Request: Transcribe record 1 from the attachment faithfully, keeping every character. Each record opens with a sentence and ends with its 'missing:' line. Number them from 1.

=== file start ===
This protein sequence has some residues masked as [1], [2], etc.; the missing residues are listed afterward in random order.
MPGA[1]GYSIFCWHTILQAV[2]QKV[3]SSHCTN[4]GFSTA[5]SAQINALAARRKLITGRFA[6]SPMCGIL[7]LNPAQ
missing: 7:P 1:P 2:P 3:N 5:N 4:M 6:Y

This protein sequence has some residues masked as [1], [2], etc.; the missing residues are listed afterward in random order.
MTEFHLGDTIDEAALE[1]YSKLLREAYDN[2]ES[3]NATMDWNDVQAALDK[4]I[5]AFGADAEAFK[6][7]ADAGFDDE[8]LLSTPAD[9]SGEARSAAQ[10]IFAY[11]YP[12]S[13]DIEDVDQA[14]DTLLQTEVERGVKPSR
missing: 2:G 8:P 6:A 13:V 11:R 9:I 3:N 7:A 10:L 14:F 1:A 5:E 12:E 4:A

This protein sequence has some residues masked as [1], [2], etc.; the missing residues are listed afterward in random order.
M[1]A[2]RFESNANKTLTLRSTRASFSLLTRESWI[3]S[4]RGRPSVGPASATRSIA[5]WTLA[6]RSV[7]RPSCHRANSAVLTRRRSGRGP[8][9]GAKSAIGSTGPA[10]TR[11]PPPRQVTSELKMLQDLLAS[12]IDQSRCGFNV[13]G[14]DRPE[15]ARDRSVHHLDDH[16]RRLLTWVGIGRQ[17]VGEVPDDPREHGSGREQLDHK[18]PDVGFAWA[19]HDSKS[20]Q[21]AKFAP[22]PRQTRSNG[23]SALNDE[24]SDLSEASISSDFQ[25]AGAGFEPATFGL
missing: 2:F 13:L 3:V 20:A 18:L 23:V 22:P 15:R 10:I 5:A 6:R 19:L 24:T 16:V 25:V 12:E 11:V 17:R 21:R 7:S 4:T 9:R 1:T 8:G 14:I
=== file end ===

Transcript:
This protein sequence has some residues masked as [1], [2], etc.; the missing residues are listed afterward in random order.
MPGA[1]GYSIFCWHTILQAV[2]QKV[3]SSHCTN[4]GFSTA[5]SAQINALAARRKLITGRFA[6]SPMCGIL[7]LNPAQ
missing: 7:P 1:P 2:P 3:N 5:N 4:M 6:Y